Tabacum. Virginian Tobacco. Nat. Ord. Solanaceae. Linn. Syst. Pentandria Mono-gynia. Hab. Tropical America; now cultivated in most parts of the world.

Med. Prop. and Action. The dried leaves (off.) are sedative and antispasmodic; also purgative, emetic, and diuretic in a minor degree. When locally applied, it appears to be stimulant; thus, when it is used in the form of snuff, it causes violent sneezing, and, when chewed, greatly increases the flow of saliva. When taken in small doses, by those unaccustomed to its use, it causes nausea, vomiting, vertigo, and a great depression of the vital powers: in larger doses, these symptoms increase in intensity; there is great prostration; a low, weak, trembling pulse; cold, clammy perspiration, obscurity of vision, and a tendency to faint. In extreme cases, convulsions, paralysis, and coma precede death. These symptoms evidence themselves whether Tobacco has been taken by mouth, or in the form of enema, or even in some cases when the leaves have been applied to a large abraded surface. In its operation and effects it is closely allied to Digitalis. Its activity depends upon a liquid alkaloid, Nicotina (C20H14N2), and upon a concrete volatile oil, Nicotianin. Nicotina is an energetic poison, almost equalling Hydrocyanic Acid in potency. Nicotianin also possesses poisonous properties. According to the experiments of Sir B. Brodie, an aqueous infusion of Tobacco causes paralysis of the heart, through the medium of the nerves; whilst the empy-reumatic oil of Tobacco was not found to produce this effect: thus, one drop of the oil applied to the tongue of a cat caused convulsions and death in two minutes; and on opening the body immediately afterwards, the heart's action was unaffected. Tobacco is a remedy which should be used with great caution, as it causes such perfect prostration that the vital powers have not sufficient strength left to recover themselves, and a fatal termination follows. Fatal results from Tobacco enemas are recorded by Sir A. Cooper, Sir C. Bell, Dr. Copland, and others. Gr. xxx. of the leaves in infusion is the smallest quantity which has proved fatal. Chloroform inhalation has almost entirely superseded the use of Tobacco enemata in cases of Strangulated Hernia. Smoking Tobacco and Snuff-taking, when first commenced, cause nausea, vomiting, &c. Their moderate use does not appear to be injurious, but excessive indulgence in them induces dyspepsia and a cachectic state of the body. Contrary to the opinion of some writers, I am inclined to believe, from many circumstances, that smoking Tobacco is, to a certain extent, a preventive of fever arising from malaria in tropical countries.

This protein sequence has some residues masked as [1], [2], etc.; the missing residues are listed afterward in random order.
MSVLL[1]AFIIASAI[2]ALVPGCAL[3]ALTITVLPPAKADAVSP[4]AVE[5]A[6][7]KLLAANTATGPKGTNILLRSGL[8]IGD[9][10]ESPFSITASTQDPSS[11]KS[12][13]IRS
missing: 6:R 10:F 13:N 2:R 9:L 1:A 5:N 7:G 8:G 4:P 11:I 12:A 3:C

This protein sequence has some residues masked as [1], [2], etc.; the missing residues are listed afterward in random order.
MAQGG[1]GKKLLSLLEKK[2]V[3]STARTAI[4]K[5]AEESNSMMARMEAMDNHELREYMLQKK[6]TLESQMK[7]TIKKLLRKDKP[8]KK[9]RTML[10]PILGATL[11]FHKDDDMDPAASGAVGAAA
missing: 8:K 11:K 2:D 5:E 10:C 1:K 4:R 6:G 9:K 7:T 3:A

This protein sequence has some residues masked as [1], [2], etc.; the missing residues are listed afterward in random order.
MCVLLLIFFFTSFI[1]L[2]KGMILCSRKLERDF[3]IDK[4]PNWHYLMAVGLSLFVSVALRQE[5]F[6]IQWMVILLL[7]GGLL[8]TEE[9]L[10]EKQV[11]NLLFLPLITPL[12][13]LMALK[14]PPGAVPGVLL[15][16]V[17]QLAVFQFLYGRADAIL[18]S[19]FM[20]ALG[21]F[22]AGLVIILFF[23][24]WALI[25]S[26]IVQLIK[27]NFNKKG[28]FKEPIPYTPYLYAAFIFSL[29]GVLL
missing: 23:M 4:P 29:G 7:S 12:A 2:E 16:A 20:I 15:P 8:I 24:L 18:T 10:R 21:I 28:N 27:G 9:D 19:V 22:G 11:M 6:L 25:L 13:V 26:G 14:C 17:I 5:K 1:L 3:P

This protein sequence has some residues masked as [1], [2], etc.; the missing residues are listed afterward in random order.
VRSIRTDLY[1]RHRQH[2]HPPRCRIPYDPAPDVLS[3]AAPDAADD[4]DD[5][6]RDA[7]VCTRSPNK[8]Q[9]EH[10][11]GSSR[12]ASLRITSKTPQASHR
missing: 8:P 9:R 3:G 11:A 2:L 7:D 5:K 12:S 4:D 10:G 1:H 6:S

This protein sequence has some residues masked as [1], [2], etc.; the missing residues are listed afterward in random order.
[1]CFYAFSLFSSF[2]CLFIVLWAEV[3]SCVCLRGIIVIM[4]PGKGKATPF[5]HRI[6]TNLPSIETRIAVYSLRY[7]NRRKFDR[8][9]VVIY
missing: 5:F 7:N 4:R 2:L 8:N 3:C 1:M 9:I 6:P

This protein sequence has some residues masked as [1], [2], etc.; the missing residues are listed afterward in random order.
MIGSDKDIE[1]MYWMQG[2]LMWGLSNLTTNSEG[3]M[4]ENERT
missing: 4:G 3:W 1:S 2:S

Offuc. Prep. Enema Tabaci (Leaf Tobacco grs. xx.; Boiling Water fl. oz. viij. Infuse for half-an-hour, and strain).

Dose. Tobacco is not a remedy fitted for internal administration, on account of the great depression it produces: gr. xv. - xx. in infusion is the quantity which it is safe to administer as an enema.